Sunday, February 5, 2023

How surging fuel prices will not just hurt you at the pump

Soaring fuel prices will not only hurt motorists at the pump, but could also harm the consumer basket, markets analysts have said.

Already domestic economists are expecting Botswana’s administered costs to rise through the year 2018, which will further cripple the households.

The First National Bank of Botswana (FNBB)’s market strategist (Treasury), Moatlhodi Sebabole says the rise in administered prices such as utilities tariffs and the recent hike in fuel prices will affect local consumers negatively.

Following the hike in tariffs of electricity and water in early April 2018, already the Consumer Price Index (CPI) has shown a sharp upward movement.

The data as compiled by Statistics Botswana- shows that the annual domestic inflation rate in April 2018 was 3.4 percent, registering an increase of 0.6 of a percentage point on the March 2018 rate of 2.8 percent. With the recent fuel price increases, the May inflation rate is most likely to increase.

“Higher inflation simply means Batswana will have to incur higher costs in attaining the same goods and services as before. The recent increase in prices has been on the essentials of transport as well food and water and electricity tariffs. Given that these already make up almost 70 percent of the spending, it means that households will be under further financial strains ÔÇô especially that there remains limited opportunities for employment growth and wages grow below the real inflation averages”, says Sebabole.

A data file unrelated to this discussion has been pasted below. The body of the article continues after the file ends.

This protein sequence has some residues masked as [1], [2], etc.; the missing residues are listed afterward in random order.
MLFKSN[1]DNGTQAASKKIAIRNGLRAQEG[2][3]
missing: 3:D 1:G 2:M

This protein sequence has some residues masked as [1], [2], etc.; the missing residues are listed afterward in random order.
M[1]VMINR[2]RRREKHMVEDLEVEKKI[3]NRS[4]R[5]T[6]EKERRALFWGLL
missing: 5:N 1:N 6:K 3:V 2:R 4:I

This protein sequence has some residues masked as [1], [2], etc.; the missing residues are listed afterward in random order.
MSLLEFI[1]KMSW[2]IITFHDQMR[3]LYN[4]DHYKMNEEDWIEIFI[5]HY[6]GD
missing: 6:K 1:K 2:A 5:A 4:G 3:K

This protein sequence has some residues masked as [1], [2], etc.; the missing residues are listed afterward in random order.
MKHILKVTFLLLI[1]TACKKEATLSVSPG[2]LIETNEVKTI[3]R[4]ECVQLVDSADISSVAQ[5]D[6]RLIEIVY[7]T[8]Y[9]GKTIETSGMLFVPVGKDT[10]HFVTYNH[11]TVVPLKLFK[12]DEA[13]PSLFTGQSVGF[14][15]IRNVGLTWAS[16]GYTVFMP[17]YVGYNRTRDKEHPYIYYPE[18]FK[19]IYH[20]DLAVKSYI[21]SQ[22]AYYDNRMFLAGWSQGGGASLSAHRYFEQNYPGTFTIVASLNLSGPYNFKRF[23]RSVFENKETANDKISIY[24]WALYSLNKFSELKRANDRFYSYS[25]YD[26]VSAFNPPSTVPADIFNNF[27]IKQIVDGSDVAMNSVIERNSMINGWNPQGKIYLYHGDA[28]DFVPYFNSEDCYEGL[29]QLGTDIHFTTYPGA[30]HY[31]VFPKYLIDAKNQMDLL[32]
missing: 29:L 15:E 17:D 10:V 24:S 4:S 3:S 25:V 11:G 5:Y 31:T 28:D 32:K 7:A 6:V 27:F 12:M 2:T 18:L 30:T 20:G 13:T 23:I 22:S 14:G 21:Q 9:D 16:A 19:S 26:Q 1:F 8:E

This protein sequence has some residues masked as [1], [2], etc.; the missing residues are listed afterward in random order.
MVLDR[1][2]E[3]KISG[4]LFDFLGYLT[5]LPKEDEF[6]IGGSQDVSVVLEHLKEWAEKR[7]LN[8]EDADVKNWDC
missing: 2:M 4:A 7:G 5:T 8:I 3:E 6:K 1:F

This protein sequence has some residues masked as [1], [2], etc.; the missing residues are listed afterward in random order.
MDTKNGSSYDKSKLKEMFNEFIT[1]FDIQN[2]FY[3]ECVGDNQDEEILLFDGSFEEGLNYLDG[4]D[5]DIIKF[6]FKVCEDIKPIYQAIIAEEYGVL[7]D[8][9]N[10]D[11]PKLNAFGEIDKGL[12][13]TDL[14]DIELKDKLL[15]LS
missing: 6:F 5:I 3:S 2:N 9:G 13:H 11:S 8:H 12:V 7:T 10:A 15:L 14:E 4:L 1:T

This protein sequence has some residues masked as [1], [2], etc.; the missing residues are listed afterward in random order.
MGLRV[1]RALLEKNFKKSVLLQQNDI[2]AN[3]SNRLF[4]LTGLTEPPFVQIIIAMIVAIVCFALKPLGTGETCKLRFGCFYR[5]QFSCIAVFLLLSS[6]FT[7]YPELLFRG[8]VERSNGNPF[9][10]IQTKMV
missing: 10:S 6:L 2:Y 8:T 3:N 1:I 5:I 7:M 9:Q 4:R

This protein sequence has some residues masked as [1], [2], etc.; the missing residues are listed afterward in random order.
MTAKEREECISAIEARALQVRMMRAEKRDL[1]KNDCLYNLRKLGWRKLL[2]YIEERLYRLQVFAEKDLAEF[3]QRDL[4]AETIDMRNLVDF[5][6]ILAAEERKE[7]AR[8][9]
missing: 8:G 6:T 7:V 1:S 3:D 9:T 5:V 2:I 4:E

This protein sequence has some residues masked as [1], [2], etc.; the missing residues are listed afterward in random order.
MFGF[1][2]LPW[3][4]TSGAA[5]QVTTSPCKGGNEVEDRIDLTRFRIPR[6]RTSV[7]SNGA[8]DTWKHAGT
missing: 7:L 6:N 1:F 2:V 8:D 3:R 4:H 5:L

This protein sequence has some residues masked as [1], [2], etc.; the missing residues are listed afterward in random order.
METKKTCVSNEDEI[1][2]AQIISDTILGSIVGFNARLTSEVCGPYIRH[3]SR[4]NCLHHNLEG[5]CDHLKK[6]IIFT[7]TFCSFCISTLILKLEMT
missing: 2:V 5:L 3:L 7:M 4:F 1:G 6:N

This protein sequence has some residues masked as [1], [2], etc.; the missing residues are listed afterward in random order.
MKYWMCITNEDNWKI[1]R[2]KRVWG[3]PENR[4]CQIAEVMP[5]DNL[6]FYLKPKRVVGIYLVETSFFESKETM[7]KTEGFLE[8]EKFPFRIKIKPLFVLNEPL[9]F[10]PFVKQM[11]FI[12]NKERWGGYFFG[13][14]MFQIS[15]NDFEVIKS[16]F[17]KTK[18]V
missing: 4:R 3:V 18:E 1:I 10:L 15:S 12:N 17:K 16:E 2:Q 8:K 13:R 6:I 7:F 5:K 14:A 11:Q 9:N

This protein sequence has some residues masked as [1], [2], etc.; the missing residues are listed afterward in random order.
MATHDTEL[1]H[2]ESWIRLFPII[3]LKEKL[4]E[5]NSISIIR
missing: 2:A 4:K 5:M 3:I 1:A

Garry Juma, a financial analyst at Motswedi Securities also shares Sebabole’s sentiments that the recent fuel price increment, will add further to the May inflation reading.

“But because inflation is currently lower, we expect inflation to largely remain within the 3-6 percent bank of Botswana target”.

Juma says the transport cost will go up and business that have fuel as one of their largest cost component will see their cost going up and will in turn pass it on in the form of an increase in prices of their goods and services.

The April CPI showed that, the transport group index went up from 104.9 to 107.4, recording a rise of 2.3 percent between the two months. This was largely due to an increase in the constituent section index of Transport Services (11.3 percent). The rise in Transport Services section index was mainly due to an increase in Minibus and Taxis Fares from P3.50 to P4.00 and P3.90 to P5.00, respectively, while long distance bus fare (bitumen road) increased from P0.21 to P0.26 per kilometer. These changes were effected on the 1st April 2018.

The housing, water, electricity, gas & other fuels index group moved from 106.7 to 108.3, registering a rise of 1.5 percent between March and April. This was attributed to an increase in the constituent section index of electricity gas & other fuels, which rose by 7.0 percent. The rise in the electricity, gas & other fuels section index was largely due to the hike in the electricity tariffs by 10 percent for domestic consumers who consumed less than 200 kWh as well as those who consumed more than 200 kWh, which were effected on the 1st April 2018.

This implications do not spare the business community, and according to Sebabole, the businesses will also experience higher operational costs as a result, and might adjust their prices up to cushion off against these higher costs ÔÇô meaning the consumers will carry the price burden.


Read this week's paper